short course: HIGH PERFORMANCE COMPILERS (full) (Michael Wolfe)
26 Feb 91 00:33:26 GMT

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short course: HIGH PERFORMANCE COMPILERS (full) (1991-02-26)
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Newsgroups: comp.compilers
From: (Michael Wolfe)
Keywords: courses, optimize
Article-I.d.: ogicse.17827
Organization: Oregon Graduate Institute, Beaverton, OR
Distribution: comp.compilers
Date: 26 Feb 91 00:33:26 GMT

Short Course Announcement:

                Oregon Graduate Institute of Science and Technology

                        Summer Intensive Tutorial and Workshop on
                                    High Performance Compilers

                                              June 10-14, 1991
                                        Portland Marriot Hotel
                                              Portland, Oregon


Performance of modern computers depends largely on the quality of
compiled code. Computers ranging in performance from single chip RISC
microprocessors to the most expensive vector multiprocessor
supercomputers all have architectural features that must be properly
managed and utilized for high efficiency. Recent projects have shown
that when CPU design is done with the capabilities and limitations of
current compiler technology driving the effort, a new level of delivered
performance is within reach, exemplified by the MIPS, VLIW and IBM
RS/6000 processors. Simultaneous design of compilers and computer
systems will become even more prevalent, creating a need for CPU
architects, language designers and compiler writers who understand the
interrelationship between architecture and compiler.

Much of the compiler research into automatic detection of parallelism
has made its way into commercial products, in the form of automatic
"vectorizing" and "autotasking" compilers. Emerging technologies for
flow analysis and improved optimization will impact the design of
compilers into the future. Understanding these issues will be important
for compiler writers, for those who teach compiler courses, those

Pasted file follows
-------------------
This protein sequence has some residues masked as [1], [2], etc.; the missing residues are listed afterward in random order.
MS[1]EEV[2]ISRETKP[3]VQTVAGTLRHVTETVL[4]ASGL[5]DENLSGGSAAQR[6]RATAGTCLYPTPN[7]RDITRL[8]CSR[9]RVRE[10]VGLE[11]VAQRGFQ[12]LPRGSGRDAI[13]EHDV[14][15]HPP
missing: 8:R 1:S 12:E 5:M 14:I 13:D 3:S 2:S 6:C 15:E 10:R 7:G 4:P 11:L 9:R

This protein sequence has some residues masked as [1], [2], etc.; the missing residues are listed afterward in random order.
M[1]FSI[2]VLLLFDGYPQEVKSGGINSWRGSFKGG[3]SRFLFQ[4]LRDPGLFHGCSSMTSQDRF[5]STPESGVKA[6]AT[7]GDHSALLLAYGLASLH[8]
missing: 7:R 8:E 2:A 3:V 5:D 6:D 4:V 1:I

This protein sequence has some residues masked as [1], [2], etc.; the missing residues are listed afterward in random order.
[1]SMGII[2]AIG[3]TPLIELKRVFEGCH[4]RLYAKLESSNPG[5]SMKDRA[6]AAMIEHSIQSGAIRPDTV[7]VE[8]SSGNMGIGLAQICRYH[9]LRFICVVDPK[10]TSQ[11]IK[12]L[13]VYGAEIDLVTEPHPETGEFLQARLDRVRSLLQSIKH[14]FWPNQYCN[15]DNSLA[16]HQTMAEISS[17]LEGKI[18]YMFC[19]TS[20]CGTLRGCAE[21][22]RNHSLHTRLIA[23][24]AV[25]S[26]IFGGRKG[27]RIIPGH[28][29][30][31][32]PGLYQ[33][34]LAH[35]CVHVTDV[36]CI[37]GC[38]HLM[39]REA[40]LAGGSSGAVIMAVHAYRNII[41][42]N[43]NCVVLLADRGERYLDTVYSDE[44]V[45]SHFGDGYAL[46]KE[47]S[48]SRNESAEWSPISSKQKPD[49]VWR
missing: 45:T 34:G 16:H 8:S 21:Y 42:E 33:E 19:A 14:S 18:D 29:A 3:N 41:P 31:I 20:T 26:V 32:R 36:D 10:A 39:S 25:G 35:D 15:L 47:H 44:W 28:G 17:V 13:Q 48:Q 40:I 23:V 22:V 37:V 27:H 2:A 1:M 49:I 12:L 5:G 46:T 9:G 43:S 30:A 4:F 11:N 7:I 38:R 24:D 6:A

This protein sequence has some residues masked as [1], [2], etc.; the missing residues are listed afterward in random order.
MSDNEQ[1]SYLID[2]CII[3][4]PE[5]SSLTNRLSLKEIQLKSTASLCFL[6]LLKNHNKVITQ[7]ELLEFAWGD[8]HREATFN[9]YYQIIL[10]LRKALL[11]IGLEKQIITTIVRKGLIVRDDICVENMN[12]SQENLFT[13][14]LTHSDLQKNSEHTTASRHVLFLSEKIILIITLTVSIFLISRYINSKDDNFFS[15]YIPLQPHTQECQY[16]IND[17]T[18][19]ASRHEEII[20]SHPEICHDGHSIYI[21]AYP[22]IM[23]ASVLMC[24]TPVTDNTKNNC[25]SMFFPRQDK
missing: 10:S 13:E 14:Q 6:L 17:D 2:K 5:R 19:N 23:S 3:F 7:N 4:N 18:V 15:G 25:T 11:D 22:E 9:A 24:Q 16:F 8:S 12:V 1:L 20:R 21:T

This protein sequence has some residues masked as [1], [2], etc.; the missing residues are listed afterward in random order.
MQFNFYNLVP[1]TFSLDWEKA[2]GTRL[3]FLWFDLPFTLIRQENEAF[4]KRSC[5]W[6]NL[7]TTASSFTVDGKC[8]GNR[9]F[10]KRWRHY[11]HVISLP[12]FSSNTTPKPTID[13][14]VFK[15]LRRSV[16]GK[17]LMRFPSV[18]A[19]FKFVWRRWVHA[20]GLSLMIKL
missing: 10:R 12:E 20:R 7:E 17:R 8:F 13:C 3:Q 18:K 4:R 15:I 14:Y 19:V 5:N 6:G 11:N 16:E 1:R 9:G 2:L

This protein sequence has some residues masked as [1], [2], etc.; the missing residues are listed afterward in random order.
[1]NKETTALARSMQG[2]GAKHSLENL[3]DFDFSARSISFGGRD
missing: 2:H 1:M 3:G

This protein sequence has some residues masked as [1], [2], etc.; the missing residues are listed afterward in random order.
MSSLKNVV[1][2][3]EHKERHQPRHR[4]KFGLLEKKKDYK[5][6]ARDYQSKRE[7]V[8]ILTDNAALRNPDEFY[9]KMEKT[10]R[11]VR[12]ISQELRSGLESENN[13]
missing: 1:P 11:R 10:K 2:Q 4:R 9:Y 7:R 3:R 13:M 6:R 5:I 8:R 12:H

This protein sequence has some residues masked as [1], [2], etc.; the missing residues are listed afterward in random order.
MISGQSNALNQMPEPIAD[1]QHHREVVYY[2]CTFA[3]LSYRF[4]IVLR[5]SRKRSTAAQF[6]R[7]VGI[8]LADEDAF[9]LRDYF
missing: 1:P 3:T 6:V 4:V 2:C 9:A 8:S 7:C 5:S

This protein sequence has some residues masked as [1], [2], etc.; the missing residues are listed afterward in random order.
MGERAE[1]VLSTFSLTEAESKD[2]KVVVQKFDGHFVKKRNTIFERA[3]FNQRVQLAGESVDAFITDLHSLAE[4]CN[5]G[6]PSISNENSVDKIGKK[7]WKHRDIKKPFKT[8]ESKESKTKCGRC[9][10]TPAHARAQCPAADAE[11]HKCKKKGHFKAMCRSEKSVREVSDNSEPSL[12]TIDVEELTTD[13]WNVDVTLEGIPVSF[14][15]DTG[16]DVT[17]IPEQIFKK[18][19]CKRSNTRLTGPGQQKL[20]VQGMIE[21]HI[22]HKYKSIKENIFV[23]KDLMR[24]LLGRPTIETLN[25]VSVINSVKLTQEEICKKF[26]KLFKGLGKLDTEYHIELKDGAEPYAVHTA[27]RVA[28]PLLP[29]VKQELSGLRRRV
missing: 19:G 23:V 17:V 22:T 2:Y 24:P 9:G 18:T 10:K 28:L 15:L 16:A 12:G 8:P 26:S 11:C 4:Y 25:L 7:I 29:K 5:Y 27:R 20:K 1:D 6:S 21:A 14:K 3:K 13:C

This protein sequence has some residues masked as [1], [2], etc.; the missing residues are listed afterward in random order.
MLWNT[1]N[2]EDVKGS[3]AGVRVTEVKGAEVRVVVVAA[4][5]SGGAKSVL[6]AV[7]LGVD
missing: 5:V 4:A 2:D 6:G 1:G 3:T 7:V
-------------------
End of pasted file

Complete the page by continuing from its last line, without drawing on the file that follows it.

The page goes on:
working on programming environments, as well as those designing new
languages, especially new parallel languages.

This course deals with the many important issues in designing and
implementing high performance compilers. Both the theoretical aspects
(the science) and the practical details (the engineering) are presented.
In particular, high performance from a compiler means both that the
generated code must be highly optimized, and the compiler itself must be
fast. To study the tradeoffs between compile time cost and performance,
this course will compare and contrast several different algorithms for
each phase of a compiler.




1. Modern High Performance Computer Architecture (3 hours)
. Architectural Options
    - vector instruction set and vector registers
    - multiple CPUs
    - multiple operations per instruction (VLIW)
    - super-scalar control unit
    - super-pipelined data unit
    - cache memory organization
. Current Examples
    - Intel i860, IBM RS/6000, Multiflow Trace/300, Cray Y-MP, Alliant FX/80

2. Compiler Framework (.5 hour)
. global compiler analysis/synthesis framework
    - front end
    - high-level optimizations
    - back-end optimizations
    - code generation
. data structures to support optimization
    - control flow graph, basic blocks
    - delayed code lowering

3. Graph Concepts (1.5 hours)
. directed graph analysis algorithms
    - graph traversal and numbering schemes
    - spanning trees
    - dominator tree
    - cycle discovery
. complications of parallel syntax

4. Data Flow problems in a Lattice Context (2 hours)
. mapping data flow problems onto lattice
    - reaching definitions
    - live variables
    - available expressions
    - use/def chains
. solving data flow problems


5. Control Flow Analysis (3 hours)
. dominators
. interval analysis
. control dependence
    - compact representations
. identifying loops

6. Data Flow Analysis (5 hours)
. iterative bit-vector algorithms
. interval analysis
. program dependence graph
. static single assignment representation
. induction variable identification
. region-based analysis and optimization


7. Data Dependence Analysis (8 hours)
. general introduction
    - flow, anti, output dependence
    - dependence distance, direction vectors
. subscript analysis
    - how to formulate the dependence equation
    - the many ways to solve the dependence equation
        (single variable exact test, Banerjee's inequalities, ...)
    - performance of dependence decision algorithms
    - complications (triangular loops, unknown variables, exactness)
. other complications
    - I/O dependence
    - C pointers, argument passing
    - Fortran-90 pointers, array reshaping
    - structured data types, C Unions


8. Program Restructuring (6 hours)
. vectorization
    - reductions
    - strip mining
. parallelization
    - scheduling